Irene Shen’s husband has just passed away unexpectedly, leaving her stunned and craving more family time with her three daughters: Nora, a successful Wall Street trader, Kay, a student currently studying abroad in China, and Sophie, just about to graduate high school and attend Stanford for her first year of college. Irene plans a trip to China for the four of them, along with her sister Susan and her mother, Lin Yulan. As these six women aren’t exactly best friends, none of the six of them (with the exception of Irene) has high hopes for the trip, but they all agree to go anyway. Although there are some major tensions and skirmishes that occur throughout the trip, it really ends up being a chance to get to know one another better, and to better understand their family’s history and with that, themselves.
I wasn’t sure what to expect with this read. I received it as a surprise from the publisher, and initially I wasn’t planning on reading it. Then I read the summary and I decided I would have to give it a try, as I love stories about women’s friendships/relationships/whatever. I have to say that A Thread of Sky was much better than I was expecting, and I’m very glad I gave it the chance it deserves.
The women in A Thread of Sky were written very well – I empathized with each one of them, and each personality was fully developed. I think Fei did an excellent job of really creating complex, interesting characters, which isn’t easy to do for six people in one novel. She definitely did that – I felt something for each of these women, and although I didn’t like them all, I definitely felt like they were actual people, not simply filler characters.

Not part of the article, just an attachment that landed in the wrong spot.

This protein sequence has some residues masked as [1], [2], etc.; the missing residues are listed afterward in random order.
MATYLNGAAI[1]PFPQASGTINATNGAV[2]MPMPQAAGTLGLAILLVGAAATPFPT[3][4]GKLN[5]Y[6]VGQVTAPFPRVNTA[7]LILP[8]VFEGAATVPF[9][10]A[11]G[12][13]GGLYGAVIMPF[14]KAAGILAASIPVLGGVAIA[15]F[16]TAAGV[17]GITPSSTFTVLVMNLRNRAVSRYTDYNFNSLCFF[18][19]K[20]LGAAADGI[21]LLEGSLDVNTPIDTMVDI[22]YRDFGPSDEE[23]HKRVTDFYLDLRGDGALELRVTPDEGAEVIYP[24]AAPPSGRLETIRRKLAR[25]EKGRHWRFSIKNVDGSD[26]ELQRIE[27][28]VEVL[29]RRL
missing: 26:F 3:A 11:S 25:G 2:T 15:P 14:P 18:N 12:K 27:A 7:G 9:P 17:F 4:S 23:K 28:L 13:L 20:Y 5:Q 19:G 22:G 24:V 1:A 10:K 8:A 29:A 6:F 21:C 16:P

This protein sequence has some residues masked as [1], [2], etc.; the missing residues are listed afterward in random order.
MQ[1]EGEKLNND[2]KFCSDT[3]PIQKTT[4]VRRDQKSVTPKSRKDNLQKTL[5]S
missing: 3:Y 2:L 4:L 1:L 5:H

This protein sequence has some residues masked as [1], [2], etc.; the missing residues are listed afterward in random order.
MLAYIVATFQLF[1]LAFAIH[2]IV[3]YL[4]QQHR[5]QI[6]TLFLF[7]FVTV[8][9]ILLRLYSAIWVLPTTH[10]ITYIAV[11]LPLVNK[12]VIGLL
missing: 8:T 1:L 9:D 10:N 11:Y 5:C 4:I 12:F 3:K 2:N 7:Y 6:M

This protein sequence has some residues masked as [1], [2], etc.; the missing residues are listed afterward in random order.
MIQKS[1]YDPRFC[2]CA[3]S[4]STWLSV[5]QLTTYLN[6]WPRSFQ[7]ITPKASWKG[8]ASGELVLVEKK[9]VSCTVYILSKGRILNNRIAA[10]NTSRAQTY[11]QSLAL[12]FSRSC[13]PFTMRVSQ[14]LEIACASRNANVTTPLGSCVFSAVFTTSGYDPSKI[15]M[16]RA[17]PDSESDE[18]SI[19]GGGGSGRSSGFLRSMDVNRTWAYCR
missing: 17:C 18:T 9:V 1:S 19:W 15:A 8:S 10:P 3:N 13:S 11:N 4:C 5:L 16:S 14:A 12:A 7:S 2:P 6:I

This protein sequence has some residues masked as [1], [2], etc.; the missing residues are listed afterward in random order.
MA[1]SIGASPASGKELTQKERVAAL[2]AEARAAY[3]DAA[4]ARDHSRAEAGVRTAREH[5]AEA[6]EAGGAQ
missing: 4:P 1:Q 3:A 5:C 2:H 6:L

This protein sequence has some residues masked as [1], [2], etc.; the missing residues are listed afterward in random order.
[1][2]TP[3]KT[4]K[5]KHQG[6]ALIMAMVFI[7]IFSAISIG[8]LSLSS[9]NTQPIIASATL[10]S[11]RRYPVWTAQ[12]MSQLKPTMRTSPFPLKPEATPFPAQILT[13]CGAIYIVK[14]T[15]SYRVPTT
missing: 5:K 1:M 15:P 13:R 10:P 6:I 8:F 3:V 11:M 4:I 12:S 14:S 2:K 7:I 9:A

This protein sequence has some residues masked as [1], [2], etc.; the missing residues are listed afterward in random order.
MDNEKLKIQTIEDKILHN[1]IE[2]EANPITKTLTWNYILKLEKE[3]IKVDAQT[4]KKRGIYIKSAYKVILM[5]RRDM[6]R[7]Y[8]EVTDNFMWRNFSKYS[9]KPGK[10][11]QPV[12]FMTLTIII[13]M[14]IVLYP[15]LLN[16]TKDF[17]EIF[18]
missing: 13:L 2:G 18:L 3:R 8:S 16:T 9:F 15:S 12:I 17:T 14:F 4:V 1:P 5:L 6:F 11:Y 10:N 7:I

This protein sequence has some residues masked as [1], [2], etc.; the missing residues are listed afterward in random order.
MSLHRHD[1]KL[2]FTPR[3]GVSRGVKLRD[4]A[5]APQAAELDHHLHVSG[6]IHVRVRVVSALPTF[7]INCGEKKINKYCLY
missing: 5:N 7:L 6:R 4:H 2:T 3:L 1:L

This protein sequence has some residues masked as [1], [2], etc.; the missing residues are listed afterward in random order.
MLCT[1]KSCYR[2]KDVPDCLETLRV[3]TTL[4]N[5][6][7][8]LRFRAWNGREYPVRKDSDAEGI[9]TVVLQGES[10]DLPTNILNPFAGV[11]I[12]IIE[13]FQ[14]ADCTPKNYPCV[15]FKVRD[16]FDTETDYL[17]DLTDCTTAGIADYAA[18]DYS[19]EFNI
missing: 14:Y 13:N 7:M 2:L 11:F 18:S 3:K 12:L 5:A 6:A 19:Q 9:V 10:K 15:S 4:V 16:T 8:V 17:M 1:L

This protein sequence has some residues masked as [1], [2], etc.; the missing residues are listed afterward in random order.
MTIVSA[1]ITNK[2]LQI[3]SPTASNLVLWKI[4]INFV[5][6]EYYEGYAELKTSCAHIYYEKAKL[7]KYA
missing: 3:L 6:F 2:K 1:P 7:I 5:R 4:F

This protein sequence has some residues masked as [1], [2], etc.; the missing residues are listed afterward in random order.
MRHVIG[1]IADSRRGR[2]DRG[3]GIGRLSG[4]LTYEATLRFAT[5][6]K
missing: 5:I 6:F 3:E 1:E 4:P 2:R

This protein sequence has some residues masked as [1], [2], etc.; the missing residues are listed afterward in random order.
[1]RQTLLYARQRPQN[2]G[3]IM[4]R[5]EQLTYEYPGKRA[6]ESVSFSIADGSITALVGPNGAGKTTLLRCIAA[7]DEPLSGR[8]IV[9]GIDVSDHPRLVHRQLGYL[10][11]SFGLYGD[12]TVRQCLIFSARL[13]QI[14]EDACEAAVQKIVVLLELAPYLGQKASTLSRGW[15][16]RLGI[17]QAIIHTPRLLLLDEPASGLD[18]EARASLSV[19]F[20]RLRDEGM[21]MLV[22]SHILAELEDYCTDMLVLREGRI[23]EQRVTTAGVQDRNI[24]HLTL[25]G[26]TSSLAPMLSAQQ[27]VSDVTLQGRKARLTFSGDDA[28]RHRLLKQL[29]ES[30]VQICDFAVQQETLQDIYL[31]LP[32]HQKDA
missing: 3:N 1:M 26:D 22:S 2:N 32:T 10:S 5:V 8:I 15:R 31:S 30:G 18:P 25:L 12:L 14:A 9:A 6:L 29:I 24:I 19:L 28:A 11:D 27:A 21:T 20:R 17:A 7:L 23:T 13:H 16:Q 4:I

I also appreciated that the relationships between these six women were not at all one-dimensional or stereotypical. Each of them had been hurt by some or all of the other five, and the trip was a way for them to come to terms with all the pain they carried around up until that point. I think Fei really fleshed out these relationships and helped the reader see how one person’s actions affected the other five, and how different choices the women had made in their younger years snowballed and had drastic effects, two generations later.
There were a few things I didn’t love about A Thread of Sky, I must admit. While I liked how the perspective of the book shifted from woman to woman throughout, sometimes I felt like the transitions were a bit clunky. As in, I’d have to double read a few sentences to figure out whose voice I was reading at a few points throughout the book. Also, I would have liked to get a little bit more about the actual scenery of China, more details about what they were visiting, what they saw, etc. I guess what I’m saying is that I don’t know if Fei cultivated a sense of place as well as she could have. And the cover is nothing to write home about, unfortunately. While these are minor quibbles, they made the reading experience less than perfect for me, and it would have been a better book, for me, if some things were improved a bit.
Regardless of the few things I didn’t love about A Thread of Sky, I found it to be a very solid novel, and a really enjoyable one too. This is Deanna Fei’s first novel and it is definitely an impressive debut. I absolutely recommend trying it out for yourself.